A picture is worth ten thousand words

The adage “a picture is worth a thousand words” originates from print culture in the early 20th century, largely from the use of graphics in advertising. The picture provides a quick way of conveying a large amount of information quickly. Paired with a catchy slogan, pictures are an effective means of conveying a message for advertising. I would not, as some people have done, characterize these messages as stories. Instead, they provide a setting in which people are encouraged to create their own stories, often starring themselves. Thus, pictures make for good advertising (and good art, all told), but do not really tell stories.

To me, the adage has always conveyed the problems of description in that the capture the detail a picture would, thousands of words are necessary and yet the finer contours and precise details will still lack. But in storytelling, in description, in characterization, the precise measurements, exact color, and every wrinkle actually detract from the writing. There is a hierarchy of priority. In pictures, those details, omitted for the written version, are of crucial importance, while non-visual cues and traits transcend the physical in a written description. So, if I were to write a entirely true description of a waitress and take a picture of her (being consistent with the inclusion or exclusion of background), which is more accurate?

The answer, of course, is that it depends on the context. Neither is inherently more accurate than the other (omitting the problem of authorial bias), but neither is either one complete.

I reached this discussion by contemplating travel, both past and future. I have thousands of pictures taken from trips in the past and I like most of them. I am glad to have some sort of record of the travels, and, in some cases, plan to use pictures I have taken for classes I will someday teach. I will also necessarily take pictures for later study and (hopefully) for books I will publish–if only to avoid any copyright issues with pictures. At the same time, I am considering leaving my camera behind the next time I travel. I would take a pen and write about what I see, but, mostly, just emphasize spending more time at each spot and living in the moment rather than focusing on preserving the image for posterity or the celebrity of having been to a particular spot.

The thought of doing this does put me somewhat ill at ease. I like nice pictures, and I have used pictures I’ve taken on travels during class already. Other pictures decorate my living and work space. At the same time, the last time I traveled abroad it was on a guided tour and almost every single person had out a camera such that it sometimes felt as though we were herded through locations pausing long enough for everyone to take the picture. Now, there were other reasons for haste, and what often happened when I travel alone is that I have my camera with me, hitting spots I want to photograph and see relatively quickly, and then putting away the camera as a walk slowly through an area or have a picnic, or sit in a cafe. This is how I have in the past managed to find some balance, but even that initial rush to take the pictures of things (usually eschewing taking my picture in front of the scene) leaves me feeling vain and hollow.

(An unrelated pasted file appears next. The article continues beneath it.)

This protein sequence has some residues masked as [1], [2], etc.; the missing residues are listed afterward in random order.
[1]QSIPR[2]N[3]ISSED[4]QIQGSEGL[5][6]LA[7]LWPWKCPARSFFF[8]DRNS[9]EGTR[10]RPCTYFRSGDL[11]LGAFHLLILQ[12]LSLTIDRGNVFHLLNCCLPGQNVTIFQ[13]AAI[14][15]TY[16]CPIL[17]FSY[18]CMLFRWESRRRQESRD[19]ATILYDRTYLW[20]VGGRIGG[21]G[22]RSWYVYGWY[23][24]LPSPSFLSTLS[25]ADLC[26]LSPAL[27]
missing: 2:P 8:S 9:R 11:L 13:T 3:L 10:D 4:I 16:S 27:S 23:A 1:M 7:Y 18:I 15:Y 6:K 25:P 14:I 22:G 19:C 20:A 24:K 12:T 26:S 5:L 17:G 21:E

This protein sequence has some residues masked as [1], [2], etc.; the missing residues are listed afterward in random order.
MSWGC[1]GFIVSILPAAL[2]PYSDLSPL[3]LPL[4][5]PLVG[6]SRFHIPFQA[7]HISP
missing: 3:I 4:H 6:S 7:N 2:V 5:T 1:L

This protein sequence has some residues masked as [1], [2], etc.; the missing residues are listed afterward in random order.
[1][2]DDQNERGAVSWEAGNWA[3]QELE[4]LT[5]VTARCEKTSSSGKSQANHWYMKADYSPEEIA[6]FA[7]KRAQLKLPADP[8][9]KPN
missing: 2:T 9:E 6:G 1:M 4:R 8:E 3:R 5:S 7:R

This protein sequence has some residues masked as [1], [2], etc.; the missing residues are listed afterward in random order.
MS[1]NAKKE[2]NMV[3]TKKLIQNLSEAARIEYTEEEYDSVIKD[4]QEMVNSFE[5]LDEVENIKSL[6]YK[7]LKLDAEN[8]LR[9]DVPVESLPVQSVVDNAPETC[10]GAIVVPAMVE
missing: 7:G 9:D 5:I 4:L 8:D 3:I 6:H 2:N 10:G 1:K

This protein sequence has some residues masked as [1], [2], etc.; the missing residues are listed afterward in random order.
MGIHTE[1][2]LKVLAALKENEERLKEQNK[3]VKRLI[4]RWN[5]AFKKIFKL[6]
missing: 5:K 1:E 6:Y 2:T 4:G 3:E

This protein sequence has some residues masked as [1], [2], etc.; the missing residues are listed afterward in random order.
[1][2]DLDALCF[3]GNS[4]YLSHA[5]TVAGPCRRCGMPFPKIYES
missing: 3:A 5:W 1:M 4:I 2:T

I guess it comes down to what my purpose is in taking the pictures. I like pictures as art, and they work for teaching, but taking pictures for the purpose of sharing your excursions is, I feel, a slippery slope between a genuine desire to share something with another person, vanity, and bragging about all the exotic locations you could afford to go to. I do want to share my travels and aspects of my life with people, and going back to look at pictures I took years ago does help bring back some details of those trips, but the digital technology that has enabled the taking of so many more pictures has simultaneously devalued each individual picture and caused more time to be spent taking pictures and less time to be spent actually being in a place. I travel for my own benefit, first and foremost, so while I would like to keep some pictures, I would prefer to spend more time in those places I travel, thinking about life and place and less time operating machinery.

The idea behind writing is that writing is a process that takes time, while photography is about capturing a moment. We live in a world of moments, these days, though. Travel that takes an entire day or more is considered lengthy, when, once, that same trip would have taken months. Not everyone lives this way, but it is certainly a first world phenomenon. Combined with Twitter, Facebook, the advent of mobile telephones that supposed to be always close at hand, life moves at incredibly fast speeds, and I, for one, would like to try to slow it down just a little bit.

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